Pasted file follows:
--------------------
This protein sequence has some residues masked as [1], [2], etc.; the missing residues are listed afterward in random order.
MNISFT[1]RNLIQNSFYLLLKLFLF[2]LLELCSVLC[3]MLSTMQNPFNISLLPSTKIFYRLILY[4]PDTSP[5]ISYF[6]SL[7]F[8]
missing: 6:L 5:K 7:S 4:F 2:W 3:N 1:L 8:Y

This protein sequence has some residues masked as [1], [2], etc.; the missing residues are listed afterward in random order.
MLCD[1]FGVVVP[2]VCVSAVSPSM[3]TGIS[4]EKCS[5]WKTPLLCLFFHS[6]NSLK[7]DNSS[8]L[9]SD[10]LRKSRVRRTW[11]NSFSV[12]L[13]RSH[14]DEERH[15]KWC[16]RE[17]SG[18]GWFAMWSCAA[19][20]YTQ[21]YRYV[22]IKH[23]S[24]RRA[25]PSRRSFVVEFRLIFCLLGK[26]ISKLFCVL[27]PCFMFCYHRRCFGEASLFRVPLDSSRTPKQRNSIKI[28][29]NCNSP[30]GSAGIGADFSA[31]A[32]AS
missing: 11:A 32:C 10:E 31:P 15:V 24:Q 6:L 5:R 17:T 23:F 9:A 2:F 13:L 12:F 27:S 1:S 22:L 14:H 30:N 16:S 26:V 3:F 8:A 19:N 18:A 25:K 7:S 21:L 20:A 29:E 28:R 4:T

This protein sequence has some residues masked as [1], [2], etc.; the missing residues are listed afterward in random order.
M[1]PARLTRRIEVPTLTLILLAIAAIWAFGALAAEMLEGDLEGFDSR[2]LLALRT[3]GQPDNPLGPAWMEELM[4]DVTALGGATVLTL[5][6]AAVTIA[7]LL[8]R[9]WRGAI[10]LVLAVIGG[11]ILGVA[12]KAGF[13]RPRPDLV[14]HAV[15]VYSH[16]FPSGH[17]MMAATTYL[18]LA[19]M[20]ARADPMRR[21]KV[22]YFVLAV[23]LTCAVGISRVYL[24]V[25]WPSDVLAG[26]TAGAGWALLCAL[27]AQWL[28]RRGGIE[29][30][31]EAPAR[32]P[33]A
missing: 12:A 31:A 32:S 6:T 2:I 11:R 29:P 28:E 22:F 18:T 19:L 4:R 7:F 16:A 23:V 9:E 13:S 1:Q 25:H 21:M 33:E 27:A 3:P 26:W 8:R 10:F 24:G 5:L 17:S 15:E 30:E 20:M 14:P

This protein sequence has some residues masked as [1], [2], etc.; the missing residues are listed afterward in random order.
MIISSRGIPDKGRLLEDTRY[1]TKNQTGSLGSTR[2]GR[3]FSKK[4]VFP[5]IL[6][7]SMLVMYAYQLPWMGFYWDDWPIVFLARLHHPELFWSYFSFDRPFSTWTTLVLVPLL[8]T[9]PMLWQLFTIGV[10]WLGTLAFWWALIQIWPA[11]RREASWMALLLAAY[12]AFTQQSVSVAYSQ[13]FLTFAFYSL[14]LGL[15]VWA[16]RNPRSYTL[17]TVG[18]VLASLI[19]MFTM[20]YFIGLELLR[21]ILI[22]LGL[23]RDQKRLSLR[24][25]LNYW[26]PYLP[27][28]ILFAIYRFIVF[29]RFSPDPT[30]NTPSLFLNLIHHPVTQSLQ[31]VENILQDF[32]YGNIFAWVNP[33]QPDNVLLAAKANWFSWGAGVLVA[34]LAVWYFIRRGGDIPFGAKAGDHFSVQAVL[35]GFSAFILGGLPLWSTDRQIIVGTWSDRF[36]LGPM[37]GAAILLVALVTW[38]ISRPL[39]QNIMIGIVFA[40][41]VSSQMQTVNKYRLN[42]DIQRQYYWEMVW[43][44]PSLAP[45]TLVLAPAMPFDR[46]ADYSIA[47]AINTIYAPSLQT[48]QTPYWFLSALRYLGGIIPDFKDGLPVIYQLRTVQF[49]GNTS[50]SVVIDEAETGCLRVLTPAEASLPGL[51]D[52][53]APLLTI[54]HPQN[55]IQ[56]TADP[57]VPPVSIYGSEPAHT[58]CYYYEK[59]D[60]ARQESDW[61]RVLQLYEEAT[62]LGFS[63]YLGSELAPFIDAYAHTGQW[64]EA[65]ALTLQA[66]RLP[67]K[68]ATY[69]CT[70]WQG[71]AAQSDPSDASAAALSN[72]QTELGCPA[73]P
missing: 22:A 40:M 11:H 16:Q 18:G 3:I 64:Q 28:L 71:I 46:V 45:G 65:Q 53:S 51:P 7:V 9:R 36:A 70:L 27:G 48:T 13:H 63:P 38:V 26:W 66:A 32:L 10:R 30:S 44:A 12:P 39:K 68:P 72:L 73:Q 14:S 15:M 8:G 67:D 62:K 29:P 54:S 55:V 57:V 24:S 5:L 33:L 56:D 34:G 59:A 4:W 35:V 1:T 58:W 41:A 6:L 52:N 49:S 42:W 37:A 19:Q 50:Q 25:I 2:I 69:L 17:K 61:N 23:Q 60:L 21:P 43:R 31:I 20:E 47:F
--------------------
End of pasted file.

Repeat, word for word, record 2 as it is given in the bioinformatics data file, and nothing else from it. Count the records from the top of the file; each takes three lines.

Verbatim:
This protein sequence has some residues masked as [1], [2], etc.; the missing residues are listed afterward in random order.
MLCD[1]FGVVVP[2]VCVSAVSPSM[3]TGIS[4]EKCS[5]WKTPLLCLFFHS[6]NSLK[7]DNSS[8]L[9]SD[10]LRKSRVRRTW[11]NSFSV[12]L[13]RSH[14]DEERH[15]KWC[16]RE[17]SG[18]GWFAMWSCAA[19][20]YTQ[21]YRYV[22]IKH[23]S[24]RRA[25]PSRRSFVVEFRLIFCLLGK[26]ISKLFCVL[27]PCFMFCYHRRCFGEASLFRVPLDSSRTPKQRNSIKI[28][29]NCNSP[30]GSAGIGADFSA[31]A[32]AS
missing: 11:A 32:C 10:E 31:P 15:V 24:Q 6:L 5:R 17:T 23:F 9:A 2:F 13:L 12:F 27:S 1:S 22:L 14:H 30:N 16:S 26:V 3:F 8:A 19:N 18:A 25:K 7:S 21:L 20:A 29:E 28:R 4:T